Listen: When you want to say something then make sure what you are saying carries information - that is somehow describes something. But you're just stringing meaningless buzzwords and delusional concepts togethet. Why don't you go to school and learn something about the words you use before using them? It's just so exasperating to see people rape scientific lingo the way you do.

And for the love of physorg...learn to use the quote feature.

Cynical1
1 / 5 (1) Apr 22, 2012
Well, been there 40 some odd years ago. English was a large part of my curriculum, if you must know. Found, at the time, that Man dislikes the order right in front of his face. And - too old to deal with that crap now.

This article was about the rise in belief of "God" as people age.
Didn't believe in one then and I don't now. I simply expressed what my life experiences have brought ME to, belief-wise. For me, that IS information. Point me to ONE other commentor who has anything real to say. I only read one that I felt worthy.
Fractal and Evolution are NOT science words. As a matter of fact, there was no real science in this article. It was merely a statistical summation.
That fact that someone single out my comments and exhibited irritation, is also fact - therefore information.
And - to only hold to one definition of a word or concept (when there are numerous others available)shows an unwillingness to learn and grow and understand ALL available information.
antialias_physorg
2.3 / 5 (3) Apr 22, 2012
Well, been there 40 some odd years ago.

Going there is not enough. Listening to what has been taught might have benefitted you.

}I simply expressed what my life experiences have brought ME to, belief-wise. For me, that IS information.

Good for you. Who cares besides you? This isn't facebook.

As a matter of fact, there was no real science in this article. It was merely a statistical summation.

You are aware that most all science papers contain statistical data of some sort? From physics to medicine to astronomy to biology to psychology to meteorology...? Math is probably the only science where you won't find statistics (other than in statistics papers and papers on game theory, of course)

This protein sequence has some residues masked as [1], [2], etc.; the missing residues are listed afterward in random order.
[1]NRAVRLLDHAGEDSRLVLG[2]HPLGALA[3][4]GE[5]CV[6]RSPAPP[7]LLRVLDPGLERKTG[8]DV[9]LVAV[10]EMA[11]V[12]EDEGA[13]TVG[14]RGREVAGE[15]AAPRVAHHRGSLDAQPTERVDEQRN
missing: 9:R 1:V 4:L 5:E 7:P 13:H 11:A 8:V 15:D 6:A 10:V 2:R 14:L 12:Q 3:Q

to only hold to one definition of a word or concept (when there are numerous others available)shows an unwillingness to learn

No. It shows an unwillingness to let uneducated fools try to buzzword their way into serious conversation.

julianpenrod
1 / 5 (4) Apr 22, 2012
How did all the overpopulation The GhostofOtto1923 describes occur when the "science" they respect says an average lifespan was only 45 years? But, in fact, TheGhostofOtoo1923 uses a common New World Order deceit, to blame on purely external influences the results of craven machinations by criminally powerful individuals. Was it an overabundance of people that caused work problems in the North before the Civil War, or corporate rich thugs funneling work only to itinerant, lower paid workers? When people are without funds, is it because there are too many people for the resources available, or because corporate rich crooks keep them on starvation wages, with no wages whatsoever being the only alternative? All the wars were caused by greed, not religion, TheGhostofOtto1923 is a shill for them! Before I blew the whistle on that atheist lie, they said religions caused wars simply out of hatred for those who didn't believe as they did, not by causing overpopulation.
julianpenrod
1 / 5 (3) Apr 22, 2012
Telling that theGhostofOtto1923 accuses God of not earning respect. The average psychopath feels society does not deserve respect because they don't acknowledge that psychopath's perceived superiority to all else. That doesn't mean society hasn't and still doesn't have qualities worth respecting, it only means that the psychopath is so malignantly self-involved they can't perceive them. In fact, God does act, but those who don't deserve such beneficence do not receive it! If some do not experience particular influence by God, the crvaen and low deliberately intepret it as there being no God, those capable of looking at other than their reflection can ask if maybe they haven't earned such good will. Like the criminal who hates society for punishing them or the deviant child who despises their parent for not rewarding loathsome behavior.